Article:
Preparing for my next summit, Kilimanjaro
I’m lying limp on my couch, perspiration pouring. I feel like I’m internally combusting. I finished climbing the stairs two hours ago but the heat from within is still welling up in waves! I am so spent, I don’t even feel like eating.
This is the first time in months that I have managed to walk up eight times 22 storeys as part of endurance building for trekking Kilimanjaro. What’s more, I climbed all alone by myself, without anyone motivating me, or distracting me from the tedium and pain with conversation.
I had been despairing quietly and sometimes not so quietly. I’ve been feeling wretchedly unfit going up the stairs this year. After coming back from the European cruise and the trip to England, I was plagued by a strange swelling in the left knee, terrible stiffness, disturbing creaks in the knee area! This has never happened before! I was so perturbed. This was so unexpected especially since I didn’t do heavy duty trekking on that holiday. Apparently I had strained something in the leg.
As I was nursing this troubled leg, I was plagued by some negative self- talk regarding my goal to climb Kilimanjaro. Self-doubt crept in. I also compared myself with what I was like last year, at this time! And I looked at some of my super fit team members, and the despair deepened.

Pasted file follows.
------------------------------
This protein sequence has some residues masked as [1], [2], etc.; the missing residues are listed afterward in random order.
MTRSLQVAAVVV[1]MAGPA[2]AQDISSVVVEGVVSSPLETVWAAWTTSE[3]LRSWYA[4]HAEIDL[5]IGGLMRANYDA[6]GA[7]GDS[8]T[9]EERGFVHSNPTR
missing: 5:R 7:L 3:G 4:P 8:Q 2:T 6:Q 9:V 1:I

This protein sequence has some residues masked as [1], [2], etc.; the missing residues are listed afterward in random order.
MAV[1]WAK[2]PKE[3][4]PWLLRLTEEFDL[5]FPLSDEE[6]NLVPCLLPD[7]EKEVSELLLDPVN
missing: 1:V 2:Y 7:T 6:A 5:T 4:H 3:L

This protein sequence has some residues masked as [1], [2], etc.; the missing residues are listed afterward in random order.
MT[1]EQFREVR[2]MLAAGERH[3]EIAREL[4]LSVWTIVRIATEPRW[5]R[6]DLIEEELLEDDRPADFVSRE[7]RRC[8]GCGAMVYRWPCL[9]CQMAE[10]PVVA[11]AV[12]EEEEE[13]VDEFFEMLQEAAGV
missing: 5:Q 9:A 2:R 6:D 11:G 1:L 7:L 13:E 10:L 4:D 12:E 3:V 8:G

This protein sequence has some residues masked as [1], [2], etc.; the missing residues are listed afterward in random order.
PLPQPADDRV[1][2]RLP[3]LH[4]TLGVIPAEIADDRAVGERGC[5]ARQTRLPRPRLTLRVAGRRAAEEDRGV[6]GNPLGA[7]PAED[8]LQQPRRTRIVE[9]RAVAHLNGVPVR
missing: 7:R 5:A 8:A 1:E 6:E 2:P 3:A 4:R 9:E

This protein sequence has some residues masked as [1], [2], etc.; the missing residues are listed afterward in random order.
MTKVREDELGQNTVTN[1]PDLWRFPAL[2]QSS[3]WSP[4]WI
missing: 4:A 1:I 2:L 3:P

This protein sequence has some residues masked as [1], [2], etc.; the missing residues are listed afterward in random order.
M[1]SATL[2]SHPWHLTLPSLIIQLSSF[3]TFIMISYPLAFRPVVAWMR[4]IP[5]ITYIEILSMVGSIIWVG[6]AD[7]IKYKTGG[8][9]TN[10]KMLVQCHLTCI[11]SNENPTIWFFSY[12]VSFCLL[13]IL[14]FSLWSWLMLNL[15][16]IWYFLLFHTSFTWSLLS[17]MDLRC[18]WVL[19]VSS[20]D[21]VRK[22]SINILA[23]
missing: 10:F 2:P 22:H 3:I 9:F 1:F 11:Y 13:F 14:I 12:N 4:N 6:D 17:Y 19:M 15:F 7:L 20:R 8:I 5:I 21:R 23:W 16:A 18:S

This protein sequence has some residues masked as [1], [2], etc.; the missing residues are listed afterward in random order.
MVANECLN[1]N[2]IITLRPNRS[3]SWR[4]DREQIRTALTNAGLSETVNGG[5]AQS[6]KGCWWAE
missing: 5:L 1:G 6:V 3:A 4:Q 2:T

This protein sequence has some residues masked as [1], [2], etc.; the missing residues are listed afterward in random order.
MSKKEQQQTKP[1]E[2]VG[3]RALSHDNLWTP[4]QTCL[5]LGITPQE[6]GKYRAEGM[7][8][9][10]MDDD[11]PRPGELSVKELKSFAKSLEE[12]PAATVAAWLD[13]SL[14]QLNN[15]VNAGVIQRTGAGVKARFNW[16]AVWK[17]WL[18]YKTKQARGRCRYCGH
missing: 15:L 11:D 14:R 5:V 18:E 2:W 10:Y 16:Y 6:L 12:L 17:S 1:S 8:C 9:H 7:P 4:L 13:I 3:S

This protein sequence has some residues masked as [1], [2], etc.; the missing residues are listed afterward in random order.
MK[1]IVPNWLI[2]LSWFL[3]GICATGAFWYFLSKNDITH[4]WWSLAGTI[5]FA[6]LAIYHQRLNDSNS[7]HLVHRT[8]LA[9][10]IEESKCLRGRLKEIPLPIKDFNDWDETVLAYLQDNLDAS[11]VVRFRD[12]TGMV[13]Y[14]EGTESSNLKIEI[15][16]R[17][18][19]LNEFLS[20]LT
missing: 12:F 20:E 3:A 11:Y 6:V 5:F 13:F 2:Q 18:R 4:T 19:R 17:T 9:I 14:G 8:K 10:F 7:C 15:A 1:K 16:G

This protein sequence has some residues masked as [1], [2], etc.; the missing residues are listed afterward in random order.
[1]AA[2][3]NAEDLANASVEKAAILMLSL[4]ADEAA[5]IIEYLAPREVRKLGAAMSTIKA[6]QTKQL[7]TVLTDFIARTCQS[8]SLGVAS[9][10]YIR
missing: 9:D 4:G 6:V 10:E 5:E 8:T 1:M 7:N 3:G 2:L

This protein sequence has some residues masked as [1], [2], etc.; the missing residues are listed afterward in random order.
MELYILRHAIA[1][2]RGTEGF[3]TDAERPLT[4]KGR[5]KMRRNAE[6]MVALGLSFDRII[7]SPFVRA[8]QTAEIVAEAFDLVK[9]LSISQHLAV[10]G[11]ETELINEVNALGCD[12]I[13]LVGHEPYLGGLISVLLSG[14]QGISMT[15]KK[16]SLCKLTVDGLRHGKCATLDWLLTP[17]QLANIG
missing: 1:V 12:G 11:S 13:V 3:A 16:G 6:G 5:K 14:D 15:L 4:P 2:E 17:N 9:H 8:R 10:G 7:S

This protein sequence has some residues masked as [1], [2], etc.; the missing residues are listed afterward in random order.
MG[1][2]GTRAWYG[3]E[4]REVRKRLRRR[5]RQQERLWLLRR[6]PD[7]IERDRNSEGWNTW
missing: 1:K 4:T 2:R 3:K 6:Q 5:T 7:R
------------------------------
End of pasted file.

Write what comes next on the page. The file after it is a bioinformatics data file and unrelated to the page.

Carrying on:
Thankfully, I knew better than to give voice to, or act based on, the negative feelings. I also chose to listen to the positive voices of encouraging people in my circle. There are many such people.
Just taking the next few steps and showing up for the planned activities helped greatly. For one thing, I sought professional help from my physiotherapist friend.
Last Wednesday, some of my Kili mates met for stairs training and I showed up even though I did not feel very much up to climbing 30 storeys multiple times. I did what I could slowly and steadily. I talked to myself to think 5 storeys at a time. It seemed to make things much easier!
I did feel a small sense of victory that night. Then I rested for the rest of that week until the National Vertical Marathon on Sunday. I also showed up for that. Ohhh, showing up was a major conquest already. On Saturday and early Sunday morning, I had really wondered if I should just call it off and sleep in.
But something in me felt so uneasy about quitting even without trying. I had registered, paid, committed to two other friends that I would go. Thus, I turned up.
My aim was to just complete the climb of 286 m, 63 storeys at One Raffles Place. I dared not think how long I would take.
As I pushed breathlessly upwards that day, it occurred to me if I hadn’t already committed to climb Kilimanjaro, I would have just given up training or exercising altogether at this point in my life. It occurred to me that having goals and being committed to them keeps me on my toes and motivates me to strive to be better, do more. When a goal is Big, Hairy and Audacious, it is likely to change me as I move towards it.
I finished the race. I had regressed quite badly from the last vertical marathon I took part in just half a year ago. But I actually felt a physical and emotional high from conquering the stairs at One Raffles Place. Why? Showing up and completing shows that I have the mind and attitude of a winner.
Tonight I tell myself that I have already conquered Kilimanjaro because there can be no conquests unless all these small battles of the mind and body are fought and won! And anyone who has ever done any sports, or MLM, would know what I am talking about.
Ang Hwee Suan